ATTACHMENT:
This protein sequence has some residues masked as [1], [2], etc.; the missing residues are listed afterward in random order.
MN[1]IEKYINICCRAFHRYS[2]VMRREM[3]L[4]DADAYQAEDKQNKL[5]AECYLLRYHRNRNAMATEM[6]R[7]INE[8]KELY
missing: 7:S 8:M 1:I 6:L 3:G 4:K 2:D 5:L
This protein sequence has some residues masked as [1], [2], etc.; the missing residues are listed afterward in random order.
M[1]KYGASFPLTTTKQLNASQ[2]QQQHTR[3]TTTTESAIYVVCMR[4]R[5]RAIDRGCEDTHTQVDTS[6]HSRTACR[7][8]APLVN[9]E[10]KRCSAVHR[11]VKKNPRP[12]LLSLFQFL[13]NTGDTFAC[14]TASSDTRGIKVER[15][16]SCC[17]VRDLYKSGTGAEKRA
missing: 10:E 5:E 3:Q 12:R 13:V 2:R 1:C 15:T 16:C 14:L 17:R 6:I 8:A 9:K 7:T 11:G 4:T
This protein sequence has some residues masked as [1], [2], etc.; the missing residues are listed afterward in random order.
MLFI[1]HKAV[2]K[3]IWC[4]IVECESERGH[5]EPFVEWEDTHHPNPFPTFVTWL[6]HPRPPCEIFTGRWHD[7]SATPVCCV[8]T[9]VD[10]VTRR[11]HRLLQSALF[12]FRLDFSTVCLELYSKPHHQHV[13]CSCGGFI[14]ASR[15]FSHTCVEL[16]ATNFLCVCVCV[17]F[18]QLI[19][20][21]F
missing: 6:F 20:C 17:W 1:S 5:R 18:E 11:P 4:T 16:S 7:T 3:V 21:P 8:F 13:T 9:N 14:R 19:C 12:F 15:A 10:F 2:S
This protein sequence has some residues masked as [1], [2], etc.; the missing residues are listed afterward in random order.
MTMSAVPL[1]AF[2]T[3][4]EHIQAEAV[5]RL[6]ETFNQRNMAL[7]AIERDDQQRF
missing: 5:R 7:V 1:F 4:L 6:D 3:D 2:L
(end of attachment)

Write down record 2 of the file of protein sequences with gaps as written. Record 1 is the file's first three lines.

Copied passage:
This protein sequence has some residues masked as [1], [2], etc.; the missing residues are listed afterward in random order.
M[1]KYGASFPLTTTKQLNASQ[2]QQQHTR[3]TTTTESAIYVVCMR[4]R[5]RAIDRGCEDTHTQVDTS[6]HSRTACR[7][8]APLVN[9]E[10]KRCSAVHR[11]VKKNPRP[12]LLSLFQFL[13]NTGDTFAC[14]TASSDTRGIKVER[15][16]SCC[17]VRDLYKSGTGAEKRA
missing: 10:E 5:E 3:Q 12:R 13:V 2:R 1:C 15:T 16:C 14:L 17:R 6:I 8:A 9:K 7:T 11:G 4:T